Update January 21st, 2021: We continue to produce research that is scientifically valid and executed by professionals in third-party, high-tech labs. Most recently the University of Minnesota performed testing on how Air Mini inactivates different strains of coronavirus and the H1N1 virus. The researchers involved were leaders in their field and honest explorers of the new frontiers in aerosol science, biology, and virology. While online reviews can have value, we believe it is important to have the highest quality data possible when exploring a topic as complex as indoor air quality because every room is different, every source of pollution is different, and no two air purifiers are built the same.
In the climate of the Covid-19 pandemic, scientific inquiry is more important than ever. Air pollution, both indoor and outdoor, is still one of the leading causes of death worldwide and though it has dipped during the quarantine, there is still a lot to be done to leave the air safe to breathe for later generations. We implore publications like Wirecutter and Consumer Reports to embrace the latest scientific knowledge about the complexity of indoor air when they review air filtration technology. Treating every pollutant in the air equally ignores what we have learned in that past 80 years of science, and we hope they soon take a fuller range of air pollutants into account.
Original post from January 20th, 2020:
Wirecutter’s testing, and even more broadly, public discussions of air quality sensors, regulations, and testing standards, have focused on larger particulate matter, which represents only one component of what actually contributes to air quality. In particular, Wirecutter uses data from a hand held high-grade particle sensor in a home or office setting to measure the particle capture rate of the units they test, which drastically affected the validity of the review.
While this is certainly one way to test air purifiers, it is not the most advanced, and it certainly does not take into account all of the modern scientific research on air quality. Wirecutter reviews only one aspect of air quality, and admitted in this now-deleted tweet that they don’t even have the means to test PECO adequately.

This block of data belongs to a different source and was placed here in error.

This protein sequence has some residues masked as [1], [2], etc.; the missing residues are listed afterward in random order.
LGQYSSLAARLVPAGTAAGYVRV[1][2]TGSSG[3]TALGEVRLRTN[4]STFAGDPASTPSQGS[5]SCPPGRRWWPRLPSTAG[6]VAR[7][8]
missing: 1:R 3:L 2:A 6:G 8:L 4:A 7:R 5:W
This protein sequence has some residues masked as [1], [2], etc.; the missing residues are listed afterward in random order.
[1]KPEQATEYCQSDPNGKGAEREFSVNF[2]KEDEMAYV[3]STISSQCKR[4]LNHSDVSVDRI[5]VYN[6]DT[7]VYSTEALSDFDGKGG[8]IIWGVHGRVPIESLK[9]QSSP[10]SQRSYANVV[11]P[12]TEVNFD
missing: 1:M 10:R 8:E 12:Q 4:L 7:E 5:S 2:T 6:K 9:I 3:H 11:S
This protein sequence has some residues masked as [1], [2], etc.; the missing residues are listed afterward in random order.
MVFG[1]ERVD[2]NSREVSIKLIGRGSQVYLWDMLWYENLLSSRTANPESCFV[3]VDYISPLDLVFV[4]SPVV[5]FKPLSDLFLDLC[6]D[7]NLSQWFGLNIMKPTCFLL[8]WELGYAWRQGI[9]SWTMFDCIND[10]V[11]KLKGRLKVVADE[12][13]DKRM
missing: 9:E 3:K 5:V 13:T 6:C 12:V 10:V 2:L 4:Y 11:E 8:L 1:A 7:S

Furthermore, Wirecutter states on their website that PECO is distinct from HEPA, yet applied HEPA testing standards to the device.
This just isn’t a complete enough approach for consumers to know whether an air purifier is going to work for them.
This testing methodology is too narrow because:
- It does not test for biological particles in the air, such as mold and microorganisms.
- It does not test for VOCs, and research into the health effects of VOCs suggests a variety of concerns that are very different from the effects of particulate matter. The EPA has issued a statement on VOCs’ impact on indoor air quality, showing that there are currently no federal standards on VOCs in the home but pointing out their risks.
- It does not take into account that lower air flow can improve destruction efficiency leading to cleaner air in the long run.
Taking measurements of the air other than just raw particle count is a more holistic approach to air quality. Chemicals like formaldehyde and turpentine that off-gas from furniture and other products are becoming an increasing concern and are smaller in size than what HEPA testing looks for. The viruses that Wirecutter says HEPA can’t handle were not addressed in their testing. As a result, it is unclear how Wirecutter’s recommended air purifiers perform on VOC removal at all or how they affect other measures of air quality outside of particulate matter. We offered Wirecutter laboratory space, equipment, and specialists so they could perform adequate testing, but they declined.
Molekule’s PECO technology was designed to destroy pollutants, unlike traditional filter technology that, as Wirecutter mentioned, cannot handle all of the unhealthy substances in the air. Wirecutter says that it “can’t test whether the machine is destroying things or not. But that doesn’t really matter.” We believe that all pollutants do matter, particularly the small pollutants that can pass through filters meeting the HEPA standard, and that the destruction (not just capture) of these pollutants is an approach that should not be ignored.
Wirecutter states that “Air purifiers do one thing and do it very well: remove fine particles from the air.” At Molekule, we believe air purifiers should do more than one thing, and traditional categories of fine particles are not the only pollutants that affect the air you breathe. PECO technology is specifically designed to target the broader spectrum of air quality that Wirecutter, HEPA technology, and some companies in the air purification industry have been ignoring for decades.
Wirecutter’s coverage concluded that “it doesn’t really matter” if they could test whether or not the Molekule air purifier could destroy pollutants, but that oversimplified viewpoint diminishes years of work that has been done in the field of indoor air pollution.
For more information on air quality and testing methodologies, we encourage you to read here. Additionally, as we have started to commercialize PECO technology, we are gratified by the responses of thousands of customers who have shared their belief in, and satisfaction with, our air purification technology.
Our CEO Jaya Rao weighed in on Medium about Wirecutter and Consumer Report’s review of Molekule and how relying on testing this narrow could be bad for your health.
You can see detailed particle capture data on Molekule Air and Molekule Air Mini in these reports from Intertek, the Nationally Recognized Testing Laboratory.
We have also made some of our science-based laboratory testing available in this video series: